Housing groups hold Christmas party for children living in emergency accommodation

"When it's Christmas time and when Santa comes it's just really hard living in a hotel," one child told Henry McKean

Housing groups hold Christmas party for children living in emergency accommodation

Organisers of the party. Image: Henry McKean

The Irish Housing Network - with links to the Home Sweet Home group, who are currently occupying Apollo House - hosted a Christmas party for 130 kids living in emergency accommodation.

Over 2,000 Irish children are homeless this Christmas, and most will be spending it in a bed & breakfast or hotel room, shared with their families and belongings.

I went along to the Ayrfield Community Centre in Coolock in North Dublin and met some of the kids and families.

These families are from all walks of life - the 'hidden homeless', you could say. They were delighted with the party: Santa took time out of his busy schedule to hand out gifts; Wham's Last Christmas was blaring; and everyone had given up their time for free - the DJ, the candy floss man, the ice cream van. People had donated new toys, a bouncy castle and hot dogs.

The organisers of the party were overwhelmed with the response from the public. Anne Farrelly - from the Irish Housing Network and A Lending Hand (a group who are helping people through the housing crisis and emergency accommodation) - was thrilled with the response.

I met one mum, who has four children and another on the way. She spoke to me about the Christmas party and her situation at Christmas living in hotel room.

"I'll only start getting emotional when I start talking about it all the time - it's going to be hard," she said.

"It's just being stuck in one room, the kids not being able to go out and play [...] My boys love being on the outside, they love playing out - they don't get that opportunity any more [...] They've no life, they've no childhood."

Her son told me: "It's hard because, when it's Christmas time and when Santa comes it's just really hard living in a hotel."

I really should always remain professional but I got upset here. I got upset on their behalf - a family of four and one on the way, living in a hotel room near the airport for Christmas.

"All you can do is hope for the best for Christmas"

It's very hard for parents - rent caps make no difference to them whatsoever, as they are way past that. I heard stories of how people had to leave because the landlord put the rent up, or because the bank is taking the house from the landlord since the landlord wasn’t paying his mortgage.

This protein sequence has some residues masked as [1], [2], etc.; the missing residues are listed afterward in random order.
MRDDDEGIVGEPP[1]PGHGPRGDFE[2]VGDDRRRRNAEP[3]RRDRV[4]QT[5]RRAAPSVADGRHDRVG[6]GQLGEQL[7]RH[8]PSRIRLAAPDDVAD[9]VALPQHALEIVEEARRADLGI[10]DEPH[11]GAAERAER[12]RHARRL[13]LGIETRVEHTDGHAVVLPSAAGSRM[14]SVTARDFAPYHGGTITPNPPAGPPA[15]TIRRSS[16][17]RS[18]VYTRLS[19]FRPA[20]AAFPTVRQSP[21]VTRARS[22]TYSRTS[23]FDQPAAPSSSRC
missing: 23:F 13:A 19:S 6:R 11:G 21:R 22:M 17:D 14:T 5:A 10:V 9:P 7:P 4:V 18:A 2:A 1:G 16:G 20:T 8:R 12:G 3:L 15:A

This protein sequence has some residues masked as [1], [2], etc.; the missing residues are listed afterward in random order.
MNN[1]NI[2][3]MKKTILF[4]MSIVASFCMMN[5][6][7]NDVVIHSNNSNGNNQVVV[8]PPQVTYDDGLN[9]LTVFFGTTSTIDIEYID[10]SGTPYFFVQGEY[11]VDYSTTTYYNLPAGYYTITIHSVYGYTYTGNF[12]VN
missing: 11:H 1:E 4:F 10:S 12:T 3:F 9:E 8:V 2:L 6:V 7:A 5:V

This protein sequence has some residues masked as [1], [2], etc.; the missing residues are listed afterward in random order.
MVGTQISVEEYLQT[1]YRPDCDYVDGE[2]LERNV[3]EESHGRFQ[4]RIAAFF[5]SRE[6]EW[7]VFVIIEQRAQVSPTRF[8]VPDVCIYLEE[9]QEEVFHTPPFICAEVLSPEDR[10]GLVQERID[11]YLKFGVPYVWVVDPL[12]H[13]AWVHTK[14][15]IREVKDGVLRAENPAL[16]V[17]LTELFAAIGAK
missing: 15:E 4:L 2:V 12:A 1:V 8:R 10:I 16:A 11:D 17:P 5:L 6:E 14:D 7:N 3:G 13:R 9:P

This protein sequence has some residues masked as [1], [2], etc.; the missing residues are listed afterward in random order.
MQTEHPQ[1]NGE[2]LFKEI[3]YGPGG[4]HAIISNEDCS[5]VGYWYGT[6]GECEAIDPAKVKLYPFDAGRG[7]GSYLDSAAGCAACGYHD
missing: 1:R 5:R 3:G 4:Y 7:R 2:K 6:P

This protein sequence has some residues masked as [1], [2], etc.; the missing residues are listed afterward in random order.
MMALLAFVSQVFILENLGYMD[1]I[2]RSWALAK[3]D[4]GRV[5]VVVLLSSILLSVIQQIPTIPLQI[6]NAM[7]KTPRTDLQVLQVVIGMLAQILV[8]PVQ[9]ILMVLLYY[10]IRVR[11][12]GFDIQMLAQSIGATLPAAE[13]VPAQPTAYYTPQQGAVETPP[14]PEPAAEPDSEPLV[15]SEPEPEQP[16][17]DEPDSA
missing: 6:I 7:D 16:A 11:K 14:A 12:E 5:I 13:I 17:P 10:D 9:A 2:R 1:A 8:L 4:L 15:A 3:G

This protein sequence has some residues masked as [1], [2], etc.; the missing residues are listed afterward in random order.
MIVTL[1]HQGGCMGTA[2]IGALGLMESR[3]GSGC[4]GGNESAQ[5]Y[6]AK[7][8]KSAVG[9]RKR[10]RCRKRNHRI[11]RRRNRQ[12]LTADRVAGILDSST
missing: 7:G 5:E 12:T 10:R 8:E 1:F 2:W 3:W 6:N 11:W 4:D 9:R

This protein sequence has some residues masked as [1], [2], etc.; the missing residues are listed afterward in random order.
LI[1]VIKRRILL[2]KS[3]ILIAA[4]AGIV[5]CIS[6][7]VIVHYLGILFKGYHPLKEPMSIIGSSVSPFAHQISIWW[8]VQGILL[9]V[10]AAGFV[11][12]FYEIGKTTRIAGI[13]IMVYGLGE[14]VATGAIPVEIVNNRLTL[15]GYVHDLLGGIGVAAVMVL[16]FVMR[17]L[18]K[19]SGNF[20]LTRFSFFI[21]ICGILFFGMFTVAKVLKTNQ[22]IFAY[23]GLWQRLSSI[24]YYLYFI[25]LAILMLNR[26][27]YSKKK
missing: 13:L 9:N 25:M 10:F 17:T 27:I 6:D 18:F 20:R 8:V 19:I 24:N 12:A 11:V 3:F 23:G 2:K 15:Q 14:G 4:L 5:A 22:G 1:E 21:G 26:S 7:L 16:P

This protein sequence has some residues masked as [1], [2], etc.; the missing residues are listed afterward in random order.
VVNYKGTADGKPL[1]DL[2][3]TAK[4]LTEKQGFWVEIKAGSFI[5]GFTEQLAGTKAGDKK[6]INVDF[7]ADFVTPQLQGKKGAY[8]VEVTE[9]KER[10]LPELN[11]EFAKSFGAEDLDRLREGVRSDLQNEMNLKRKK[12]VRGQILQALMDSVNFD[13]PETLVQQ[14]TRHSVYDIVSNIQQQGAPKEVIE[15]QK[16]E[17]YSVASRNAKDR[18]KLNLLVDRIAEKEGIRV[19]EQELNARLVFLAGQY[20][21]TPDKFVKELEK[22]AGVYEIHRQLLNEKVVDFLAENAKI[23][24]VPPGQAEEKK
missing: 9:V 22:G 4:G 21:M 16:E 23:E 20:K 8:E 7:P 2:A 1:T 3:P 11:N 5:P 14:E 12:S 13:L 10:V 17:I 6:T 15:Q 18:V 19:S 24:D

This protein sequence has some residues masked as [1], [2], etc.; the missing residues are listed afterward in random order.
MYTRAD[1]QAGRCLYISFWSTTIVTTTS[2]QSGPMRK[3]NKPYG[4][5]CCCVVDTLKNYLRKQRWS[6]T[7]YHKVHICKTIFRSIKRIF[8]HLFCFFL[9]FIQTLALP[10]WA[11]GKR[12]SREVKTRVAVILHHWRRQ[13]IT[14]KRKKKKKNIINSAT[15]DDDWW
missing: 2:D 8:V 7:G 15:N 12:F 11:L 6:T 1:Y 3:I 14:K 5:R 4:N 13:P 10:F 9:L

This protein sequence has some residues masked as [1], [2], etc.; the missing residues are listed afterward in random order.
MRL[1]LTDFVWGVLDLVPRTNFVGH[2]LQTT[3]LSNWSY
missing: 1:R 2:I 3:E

There was a lot of support for Home Sweet Home, who had a hand in organising this party in Coolock. Some support the occupation of Apollo House, even if it might not suit their individual situation.

Eoin - a young dad who is homeless with his two young kids (a boy and a girl) - says rent is just too high at €1,800 a month for a standard three-bedroom home. He is not working but his partner is.

"It's the Government turning a blind eye - this situation has been stemming since 2008, 2009," he told me. "They've failed again, again and again to put in proper policies and procedures.

"It's not going to last forever, the Apollo House I mean. [But] it's pushing hearts and minds together."

Rita, who has a job in catering, spoke about the stigma and how hard it is to even admit you are homeless.

"Sadly my son and I have been homeless... well, without home actually as I don't like using the word homeless as I find it becomes very disease-like," she observed.

"You basically have to stay where you are, and keep working away and try to actually dig yourself out of the homeless cycle. I've had to adapt and accept this is it - turning negatives into positives in a big way".

The community spirit was very strong at the Christmas party - many people came together to make the party, wrapping 150 gifts in Ayrfield Community Centre.

The Christmas period will prove challenging, however. Kim, who is 29 with two sons, explained to me how she is going to get through Christmas living in an airport hotel room.

Kim and her son. Image: Henry McKean

"It's terrible on the kids - they've nowhere to play, so they're constantly sitting beside you eating," she explained.

"They're both very distressed, so they do comfort eat an awful lot. They're very emotional. It really took its toll on my family.

"It's very emotional to see all the kids coming together - all you can do is hope for the best for Christmas."